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Packers Daily Links: Green Bay Second Guesses Bishop's Roughing Penalty

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Packers Daily Links: Green Bay Second Guesses Bishop's Roughing Penalty

The Packers don't appear to be learning any lesson from a roughing the passer penalty levied on linebacker Desmond Bishop last week when he hit Panthers quarterback Cam Newton. "Bishop was shocked when the penalty was called because that is how the Packers train their players to tackle," writes Tom Silverstein of the Milwaukee Journal Seintinel. "In fact, in practice Wednesday, the team ran a drill where players flip ball carriers onto a cushioned landing bag the same way Bishop flipped Newton." Head coach Mike McCarthy called it a "perfect tackle."

Though the NFL won't come out and say it, it would look as if they're siding with the Packers. "The way the Green Bay Packers inside linebacker figures it, the fact that he hasn’t been fined by the NFL for the hit, which came on the Carolina Panthers’ second possession, is proof that he should not have been flagged," writes Jason Wilde of "The NFL does not confirm player fines until Fridays, but players usually are notified via a letter delivered by FedEx on Wednesday or Thursday. Bishop said he had not been notified." In the Silverstein article, Bishop said he would make the tackle the same way again.

More on Desmond Bishop and his tackle appear at Packer Report, and via the Associated Press.

Jordy Nelson's sneaky ascension to the de facto No. 2 wide receiver is covered by Tyler Dunne of the Journal Sentinel. "(Donald) Driver is the team's newly minted career receiving leader, (James) Jones inked the off-season contract and Randall Cobb is the intriguing rookie," writes Dunne. "But it's Nelson who has entrenched himself as the No. 2 option at wide receiver. On a crowded offense, he's maximizing his chances." Some say he has under-the-radar speed. I'd tend to agree with that.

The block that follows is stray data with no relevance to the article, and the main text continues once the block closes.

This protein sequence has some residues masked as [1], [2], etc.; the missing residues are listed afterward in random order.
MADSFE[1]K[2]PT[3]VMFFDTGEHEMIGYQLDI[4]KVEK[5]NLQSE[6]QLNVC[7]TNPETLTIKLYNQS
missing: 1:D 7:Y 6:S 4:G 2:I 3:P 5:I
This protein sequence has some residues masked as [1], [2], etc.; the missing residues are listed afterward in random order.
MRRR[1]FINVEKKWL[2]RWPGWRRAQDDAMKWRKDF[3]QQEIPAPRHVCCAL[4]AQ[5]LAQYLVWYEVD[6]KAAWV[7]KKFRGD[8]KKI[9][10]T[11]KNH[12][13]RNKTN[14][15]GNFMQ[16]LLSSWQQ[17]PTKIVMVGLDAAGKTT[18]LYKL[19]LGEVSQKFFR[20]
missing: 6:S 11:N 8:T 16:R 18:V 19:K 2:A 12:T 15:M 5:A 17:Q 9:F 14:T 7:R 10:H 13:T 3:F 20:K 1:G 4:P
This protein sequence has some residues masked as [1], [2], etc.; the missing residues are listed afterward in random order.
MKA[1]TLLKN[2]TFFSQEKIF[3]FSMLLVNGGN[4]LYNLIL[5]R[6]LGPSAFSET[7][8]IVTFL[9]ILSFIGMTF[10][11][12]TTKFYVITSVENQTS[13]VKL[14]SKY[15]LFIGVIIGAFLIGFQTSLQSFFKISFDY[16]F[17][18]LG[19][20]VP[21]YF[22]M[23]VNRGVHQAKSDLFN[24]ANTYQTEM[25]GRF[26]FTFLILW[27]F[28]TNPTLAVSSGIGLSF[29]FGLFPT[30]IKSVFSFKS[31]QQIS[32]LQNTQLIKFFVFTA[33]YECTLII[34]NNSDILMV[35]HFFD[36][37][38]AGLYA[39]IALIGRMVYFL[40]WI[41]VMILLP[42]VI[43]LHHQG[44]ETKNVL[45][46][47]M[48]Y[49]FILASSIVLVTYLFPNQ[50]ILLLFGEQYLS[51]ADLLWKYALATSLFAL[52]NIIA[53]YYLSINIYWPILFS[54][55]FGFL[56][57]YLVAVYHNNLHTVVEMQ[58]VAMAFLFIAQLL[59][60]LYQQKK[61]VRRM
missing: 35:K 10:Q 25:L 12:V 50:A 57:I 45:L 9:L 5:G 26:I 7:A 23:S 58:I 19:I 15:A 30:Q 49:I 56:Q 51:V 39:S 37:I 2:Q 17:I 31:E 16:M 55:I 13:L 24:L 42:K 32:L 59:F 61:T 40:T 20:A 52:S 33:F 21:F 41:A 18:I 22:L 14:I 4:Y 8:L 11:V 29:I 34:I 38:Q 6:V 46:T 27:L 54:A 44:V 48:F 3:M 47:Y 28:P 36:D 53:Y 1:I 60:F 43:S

In the same vein, Jason Wilde writes an article about the wide receivers making the most of their limited opportunities with such a deep receiving corps using Nelson as an example. “We say it all the time in our room, especially with the rotation we have with the five guys: You’ve got to make the most of your opportunity. You just do. Because you don’t know if you’ll see one ball or 10 balls,” Nelson is quoted as saying. “When you get one, you better make the most of it. We know that.” Nelson is the perfect sample, who had one catch in last week's game against the Panthers but made it count by going 84 yards for a touchdown.

More on Jordy Nelson come from the Associated Press.

Offensive lineman T.J. Lang's solid play is noted in an article at the Green Bay Press-Gazette. "He hasn’t allowed a sack in either of his first two games and has given the Packers a left guard with some power in the running game," reads the article. "The third-year pro won the job in a landslide over rookie first-round pick Derek Sherrod and hasn’t looked back." Both McCarthy and offensive line coach James Campen have praised the job Lang is doing so far.